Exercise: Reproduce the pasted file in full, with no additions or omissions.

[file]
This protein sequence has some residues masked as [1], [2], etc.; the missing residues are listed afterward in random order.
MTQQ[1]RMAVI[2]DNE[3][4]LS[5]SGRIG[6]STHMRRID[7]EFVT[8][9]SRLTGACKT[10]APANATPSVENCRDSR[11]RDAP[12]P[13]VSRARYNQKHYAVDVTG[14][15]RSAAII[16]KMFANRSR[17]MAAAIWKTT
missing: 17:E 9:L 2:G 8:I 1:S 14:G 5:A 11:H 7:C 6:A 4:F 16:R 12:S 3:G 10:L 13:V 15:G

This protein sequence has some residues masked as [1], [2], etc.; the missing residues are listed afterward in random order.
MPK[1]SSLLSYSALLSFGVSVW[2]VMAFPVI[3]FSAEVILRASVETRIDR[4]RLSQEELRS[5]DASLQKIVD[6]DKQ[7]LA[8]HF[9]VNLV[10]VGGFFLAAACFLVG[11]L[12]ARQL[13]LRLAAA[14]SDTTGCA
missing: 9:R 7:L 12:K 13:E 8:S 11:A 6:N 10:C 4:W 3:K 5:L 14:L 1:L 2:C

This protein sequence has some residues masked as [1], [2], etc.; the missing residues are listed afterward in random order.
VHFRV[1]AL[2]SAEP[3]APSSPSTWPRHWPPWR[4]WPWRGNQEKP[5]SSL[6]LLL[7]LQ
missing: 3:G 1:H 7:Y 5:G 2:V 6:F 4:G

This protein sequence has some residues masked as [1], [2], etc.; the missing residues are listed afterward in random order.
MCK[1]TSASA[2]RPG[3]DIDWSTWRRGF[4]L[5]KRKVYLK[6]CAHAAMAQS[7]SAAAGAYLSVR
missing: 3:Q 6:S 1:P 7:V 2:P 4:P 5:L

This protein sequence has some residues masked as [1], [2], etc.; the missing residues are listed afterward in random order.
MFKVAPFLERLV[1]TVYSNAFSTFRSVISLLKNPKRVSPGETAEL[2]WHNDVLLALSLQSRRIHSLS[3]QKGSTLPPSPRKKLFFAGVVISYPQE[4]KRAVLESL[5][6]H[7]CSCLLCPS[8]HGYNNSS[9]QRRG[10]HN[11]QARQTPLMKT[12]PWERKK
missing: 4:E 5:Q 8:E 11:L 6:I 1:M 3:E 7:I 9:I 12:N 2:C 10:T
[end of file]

This protein sequence has some residues masked as [1], [2], etc.; the missing residues are listed afterward in random order.
MTQQ[1]RMAVI[2]DNE[3][4]LS[5]SGRIG[6]STHMRRID[7]EFVT[8][9]SRLTGACKT[10]APANATPSVENCRDSR[11]RDAP[12]P[13]VSRARYNQKHYAVDVTG[14][15]RSAAII[16]KMFANRSR[17]MAAAIWKTT
missing: 17:E 9:L 2:G 8:I 1:S 14:G 5:A 11:H 7:C 6:A 4:F 16:R 12:S 3:G 10:L 13:V 15:G

This protein sequence has some residues masked as [1], [2], etc.; the missing residues are listed afterward in random order.
MPK[1]SSLLSYSALLSFGVSVW[2]VMAFPVI[3]FSAEVILRASVETRIDR[4]RLSQEELRS[5]DASLQKIVD[6]DKQ[7]LA[8]HF[9]VNLV[10]VGGFFLAAACFLVG[11]L[12]ARQL[13]LRLAAA[14]SDTTGCA
missing: 9:R 7:L 12:K 13:E 8:S 11:A 6:N 10:C 4:W 3:K 5:L 14:L 1:L 2:C

This protein sequence has some residues masked as [1], [2], etc.; the missing residues are listed afterward in random order.
VHFRV[1]AL[2]SAEP[3]APSSPSTWPRHWPPWR[4]WPWRGNQEKP[5]SSL[6]LLL[7]LQ
missing: 3:G 1:H 7:Y 5:G 2:V 6:F 4:G

This protein sequence has some residues masked as [1], [2], etc.; the missing residues are listed afterward in random order.
MCK[1]TSASA[2]RPG[3]DIDWSTWRRGF[4]L[5]KRKVYLK[6]CAHAAMAQS[7]SAAAGAYLSVR
missing: 3:Q 6:S 1:P 7:V 2:P 4:P 5:L

This protein sequence has some residues masked as [1], [2], etc.; the missing residues are listed afterward in random order.
MFKVAPFLERLV[1]TVYSNAFSTFRSVISLLKNPKRVSPGETAEL[2]WHNDVLLALSLQSRRIHSLS[3]QKGSTLPPSPRKKLFFAGVVISYPQE[4]KRAVLESL[5][6]H[7]CSCLLCPS[8]HGYNNSS[9]QRRG[10]HN[11]QARQTPLMKT[12]PWERKK
missing: 4:E 5:Q 8:E 11:L 6:I 1:M 3:E 7:I 9:I 12:N 2:C 10:T